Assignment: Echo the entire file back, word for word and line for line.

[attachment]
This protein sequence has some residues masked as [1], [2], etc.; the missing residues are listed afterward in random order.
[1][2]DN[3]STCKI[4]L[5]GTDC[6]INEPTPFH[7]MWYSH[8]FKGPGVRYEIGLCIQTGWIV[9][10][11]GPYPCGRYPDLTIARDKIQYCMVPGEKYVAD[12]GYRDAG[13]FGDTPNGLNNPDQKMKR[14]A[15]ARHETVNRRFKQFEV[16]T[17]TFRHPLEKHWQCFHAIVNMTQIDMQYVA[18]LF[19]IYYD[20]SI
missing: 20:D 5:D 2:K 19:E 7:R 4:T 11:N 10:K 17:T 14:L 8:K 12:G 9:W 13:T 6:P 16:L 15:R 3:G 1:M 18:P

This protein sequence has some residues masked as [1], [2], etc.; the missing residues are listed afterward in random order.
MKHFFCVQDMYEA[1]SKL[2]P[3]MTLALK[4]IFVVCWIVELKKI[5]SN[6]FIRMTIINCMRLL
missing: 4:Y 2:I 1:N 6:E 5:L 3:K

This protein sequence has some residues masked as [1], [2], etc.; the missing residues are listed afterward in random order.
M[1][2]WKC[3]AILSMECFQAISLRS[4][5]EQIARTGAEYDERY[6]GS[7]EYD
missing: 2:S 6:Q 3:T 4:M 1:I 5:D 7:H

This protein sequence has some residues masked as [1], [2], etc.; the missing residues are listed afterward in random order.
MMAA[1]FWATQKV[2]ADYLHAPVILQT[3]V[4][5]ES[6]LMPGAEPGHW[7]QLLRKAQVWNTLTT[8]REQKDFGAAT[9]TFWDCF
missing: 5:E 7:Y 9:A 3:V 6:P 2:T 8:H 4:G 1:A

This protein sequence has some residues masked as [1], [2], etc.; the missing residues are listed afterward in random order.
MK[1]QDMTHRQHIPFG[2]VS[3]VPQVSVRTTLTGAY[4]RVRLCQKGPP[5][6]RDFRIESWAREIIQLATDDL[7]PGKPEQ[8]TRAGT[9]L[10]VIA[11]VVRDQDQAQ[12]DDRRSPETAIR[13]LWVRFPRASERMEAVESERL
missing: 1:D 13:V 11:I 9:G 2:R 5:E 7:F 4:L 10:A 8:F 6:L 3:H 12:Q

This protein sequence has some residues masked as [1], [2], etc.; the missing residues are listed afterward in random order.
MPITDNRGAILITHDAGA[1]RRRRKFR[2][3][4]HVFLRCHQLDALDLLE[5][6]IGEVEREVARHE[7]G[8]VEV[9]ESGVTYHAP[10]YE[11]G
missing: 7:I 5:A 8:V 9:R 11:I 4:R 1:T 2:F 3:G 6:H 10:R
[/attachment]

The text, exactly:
This protein sequence has some residues masked as [1], [2], etc.; the missing residues are listed afterward in random order.
[1][2]DN[3]STCKI[4]L[5]GTDC[6]INEPTPFH[7]MWYSH[8]FKGPGVRYEIGLCIQTGWIV[9][10][11]GPYPCGRYPDLTIARDKIQYCMVPGEKYVAD[12]GYRDAG[13]FGDTPNGLNNPDQKMKR[14]A[15]ARHETVNRRFKQFEV[16]T[17]TFRHPLEKHWQCFHAIVNMTQIDMQYVA[18]LF[19]IYYD[20]SI
missing: 20:D 5:D 2:K 19:E 7:R 4:T 11:N 10:K 17:T 14:L 8:K 12:G 9:W 13:T 6:P 16:L 15:R 3:G 1:M 18:P

This protein sequence has some residues masked as [1], [2], etc.; the missing residues are listed afterward in random order.
MKHFFCVQDMYEA[1]SKL[2]P[3]MTLALK[4]IFVVCWIVELKKI[5]SN[6]FIRMTIINCMRLL
missing: 4:Y 2:I 1:N 6:E 5:L 3:K

This protein sequence has some residues masked as [1], [2], etc.; the missing residues are listed afterward in random order.
M[1][2]WKC[3]AILSMECFQAISLRS[4][5]EQIARTGAEYDERY[6]GS[7]EYD
missing: 2:S 6:Q 3:T 4:M 1:I 5:D 7:H

This protein sequence has some residues masked as [1], [2], etc.; the missing residues are listed afterward in random order.
MMAA[1]FWATQKV[2]ADYLHAPVILQT[3]V[4][5]ES[6]LMPGAEPGHW[7]QLLRKAQVWNTLTT[8]REQKDFGAAT[9]TFWDCF
missing: 5:E 7:Y 9:A 3:V 6:P 2:T 8:H 4:G 1:A

This protein sequence has some residues masked as [1], [2], etc.; the missing residues are listed afterward in random order.
MK[1]QDMTHRQHIPFG[2]VS[3]VPQVSVRTTLTGAY[4]RVRLCQKGPP[5][6]RDFRIESWAREIIQLATDDL[7]PGKPEQ[8]TRAGT[9]L[10]VIA[11]VVRDQDQAQ[12]DDRRSPETAIR[13]LWVRFPRASERMEAVESERL
missing: 1:D 13:V 11:I 9:G 2:R 5:E 7:F 4:L 10:A 8:F 6:L 3:H 12:Q

This protein sequence has some residues masked as [1], [2], etc.; the missing residues are listed afterward in random order.
MPITDNRGAILITHDAGA[1]RRRRKFR[2][3][4]HVFLRCHQLDALDLLE[5][6]IGEVEREVARHE[7]G[8]VEV[9]ESGVTYHAP[10]YE[11]G
missing: 7:I 5:A 8:V 9:R 11:I 4:R 1:T 2:F 3:G 6:H 10:R